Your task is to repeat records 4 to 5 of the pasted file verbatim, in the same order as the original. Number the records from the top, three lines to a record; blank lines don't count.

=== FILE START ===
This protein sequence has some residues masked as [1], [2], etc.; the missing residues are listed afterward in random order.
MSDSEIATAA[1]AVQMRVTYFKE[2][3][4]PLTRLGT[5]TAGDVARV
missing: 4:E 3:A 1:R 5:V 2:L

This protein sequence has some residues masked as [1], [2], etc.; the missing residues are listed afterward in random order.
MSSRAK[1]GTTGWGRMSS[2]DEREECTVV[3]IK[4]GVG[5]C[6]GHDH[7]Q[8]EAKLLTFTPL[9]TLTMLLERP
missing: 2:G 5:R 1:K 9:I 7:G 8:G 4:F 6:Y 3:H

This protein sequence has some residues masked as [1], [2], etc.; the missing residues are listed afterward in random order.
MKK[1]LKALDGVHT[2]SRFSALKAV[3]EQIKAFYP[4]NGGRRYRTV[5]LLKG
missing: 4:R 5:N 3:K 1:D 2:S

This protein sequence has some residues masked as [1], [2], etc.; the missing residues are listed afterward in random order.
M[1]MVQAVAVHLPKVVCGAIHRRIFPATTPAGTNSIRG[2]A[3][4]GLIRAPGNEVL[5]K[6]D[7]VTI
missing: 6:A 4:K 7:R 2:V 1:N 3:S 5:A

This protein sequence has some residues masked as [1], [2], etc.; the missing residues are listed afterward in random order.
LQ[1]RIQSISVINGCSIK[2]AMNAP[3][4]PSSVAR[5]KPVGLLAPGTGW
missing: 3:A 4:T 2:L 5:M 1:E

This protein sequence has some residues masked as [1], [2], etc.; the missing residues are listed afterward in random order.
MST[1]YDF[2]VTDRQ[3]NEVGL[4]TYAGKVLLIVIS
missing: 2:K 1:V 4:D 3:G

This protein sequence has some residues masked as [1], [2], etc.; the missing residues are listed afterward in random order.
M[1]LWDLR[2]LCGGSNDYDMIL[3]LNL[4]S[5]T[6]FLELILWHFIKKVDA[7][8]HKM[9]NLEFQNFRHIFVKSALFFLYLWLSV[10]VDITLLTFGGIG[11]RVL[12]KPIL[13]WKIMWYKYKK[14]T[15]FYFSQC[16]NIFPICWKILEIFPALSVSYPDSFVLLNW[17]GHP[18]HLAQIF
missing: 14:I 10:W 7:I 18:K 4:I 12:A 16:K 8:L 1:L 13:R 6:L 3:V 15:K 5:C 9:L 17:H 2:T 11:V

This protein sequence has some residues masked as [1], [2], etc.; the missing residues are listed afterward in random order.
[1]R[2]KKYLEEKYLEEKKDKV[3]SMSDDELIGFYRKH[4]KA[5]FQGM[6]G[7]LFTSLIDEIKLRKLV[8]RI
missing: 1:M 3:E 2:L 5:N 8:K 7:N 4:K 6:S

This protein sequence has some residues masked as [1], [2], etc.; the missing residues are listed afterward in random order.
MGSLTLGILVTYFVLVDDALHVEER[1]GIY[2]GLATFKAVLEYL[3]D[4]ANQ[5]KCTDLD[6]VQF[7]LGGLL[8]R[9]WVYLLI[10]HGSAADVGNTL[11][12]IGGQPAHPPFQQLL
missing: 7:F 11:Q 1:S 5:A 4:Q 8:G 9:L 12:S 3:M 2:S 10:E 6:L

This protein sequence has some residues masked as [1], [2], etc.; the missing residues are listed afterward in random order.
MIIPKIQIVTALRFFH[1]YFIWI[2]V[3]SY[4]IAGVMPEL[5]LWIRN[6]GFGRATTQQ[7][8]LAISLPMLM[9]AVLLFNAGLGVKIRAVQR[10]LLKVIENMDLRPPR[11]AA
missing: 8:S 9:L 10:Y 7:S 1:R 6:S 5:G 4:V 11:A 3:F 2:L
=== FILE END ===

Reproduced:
This protein sequence has some residues masked as [1], [2], etc.; the missing residues are listed afterward in random order.
M[1]MVQAVAVHLPKVVCGAIHRRIFPATTPAGTNSIRG[2]A[3][4]GLIRAPGNEVL[5]K[6]D[7]VTI
missing: 6:A 4:K 7:R 2:V 1:N 3:S 5:A

This protein sequence has some residues masked as [1], [2], etc.; the missing residues are listed afterward in random order.
LQ[1]RIQSISVINGCSIK[2]AMNAP[3][4]PSSVAR[5]KPVGLLAPGTGW
missing: 3:A 4:T 2:L 5:M 1:E